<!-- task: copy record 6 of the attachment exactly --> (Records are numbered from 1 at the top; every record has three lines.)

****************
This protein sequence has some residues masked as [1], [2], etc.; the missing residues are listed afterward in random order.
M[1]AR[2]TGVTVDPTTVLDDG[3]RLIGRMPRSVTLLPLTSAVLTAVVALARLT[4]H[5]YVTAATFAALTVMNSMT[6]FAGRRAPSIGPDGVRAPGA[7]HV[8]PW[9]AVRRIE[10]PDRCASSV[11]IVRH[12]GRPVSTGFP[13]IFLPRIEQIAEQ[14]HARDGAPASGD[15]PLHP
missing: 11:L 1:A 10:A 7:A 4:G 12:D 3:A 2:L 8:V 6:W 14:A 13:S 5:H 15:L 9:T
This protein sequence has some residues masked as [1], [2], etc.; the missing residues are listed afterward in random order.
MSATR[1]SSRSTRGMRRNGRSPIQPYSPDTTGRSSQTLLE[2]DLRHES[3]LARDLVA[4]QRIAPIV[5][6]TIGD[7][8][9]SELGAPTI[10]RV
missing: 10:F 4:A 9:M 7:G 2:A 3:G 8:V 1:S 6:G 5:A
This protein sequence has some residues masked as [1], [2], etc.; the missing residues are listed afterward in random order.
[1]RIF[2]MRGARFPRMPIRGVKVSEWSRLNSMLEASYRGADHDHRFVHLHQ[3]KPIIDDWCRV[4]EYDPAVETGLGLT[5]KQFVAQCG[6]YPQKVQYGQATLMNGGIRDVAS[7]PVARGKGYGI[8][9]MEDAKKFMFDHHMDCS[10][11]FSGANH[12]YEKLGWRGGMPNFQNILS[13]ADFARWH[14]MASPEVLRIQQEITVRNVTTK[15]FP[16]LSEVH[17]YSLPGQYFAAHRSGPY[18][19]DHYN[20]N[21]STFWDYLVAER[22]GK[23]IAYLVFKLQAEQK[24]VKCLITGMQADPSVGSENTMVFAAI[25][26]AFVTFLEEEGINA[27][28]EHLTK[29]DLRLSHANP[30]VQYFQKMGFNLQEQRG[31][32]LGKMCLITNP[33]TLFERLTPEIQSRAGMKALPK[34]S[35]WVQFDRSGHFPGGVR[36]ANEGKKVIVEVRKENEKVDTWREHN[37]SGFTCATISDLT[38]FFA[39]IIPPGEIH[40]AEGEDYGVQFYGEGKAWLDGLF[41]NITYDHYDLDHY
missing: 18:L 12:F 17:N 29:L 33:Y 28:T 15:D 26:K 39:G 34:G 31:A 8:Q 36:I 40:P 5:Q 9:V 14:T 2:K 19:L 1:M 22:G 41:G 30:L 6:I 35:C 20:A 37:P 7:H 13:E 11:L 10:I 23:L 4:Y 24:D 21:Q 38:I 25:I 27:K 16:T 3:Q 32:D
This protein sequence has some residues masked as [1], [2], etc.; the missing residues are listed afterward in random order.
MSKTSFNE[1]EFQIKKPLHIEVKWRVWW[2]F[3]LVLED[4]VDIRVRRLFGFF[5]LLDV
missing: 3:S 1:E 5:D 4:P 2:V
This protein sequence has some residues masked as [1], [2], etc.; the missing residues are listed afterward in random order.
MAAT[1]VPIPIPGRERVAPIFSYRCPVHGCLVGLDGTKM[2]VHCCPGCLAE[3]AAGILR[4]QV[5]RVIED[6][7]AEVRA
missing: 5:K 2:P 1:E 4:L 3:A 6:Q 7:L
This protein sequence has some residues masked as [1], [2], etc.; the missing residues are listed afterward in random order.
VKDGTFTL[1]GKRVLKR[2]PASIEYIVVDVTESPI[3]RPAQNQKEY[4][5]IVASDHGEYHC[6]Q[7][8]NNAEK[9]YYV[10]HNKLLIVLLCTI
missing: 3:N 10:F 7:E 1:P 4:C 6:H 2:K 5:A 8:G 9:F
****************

This protein sequence has some residues masked as [1], [2], etc.; the missing residues are listed afterward in random order.
VKDGTFTL[1]GKRVLKR[2]PASIEYIVVDVTESPI[3]RPAQNQKEY[4][5]IVASDHGEYHC[6]Q[7][8]NNAEK[9]YYV[10]HNKLLIVLLCTI
missing: 3:N 10:F 7:E 1:P 4:C 6:H 2:K 5:A 8:G 9:F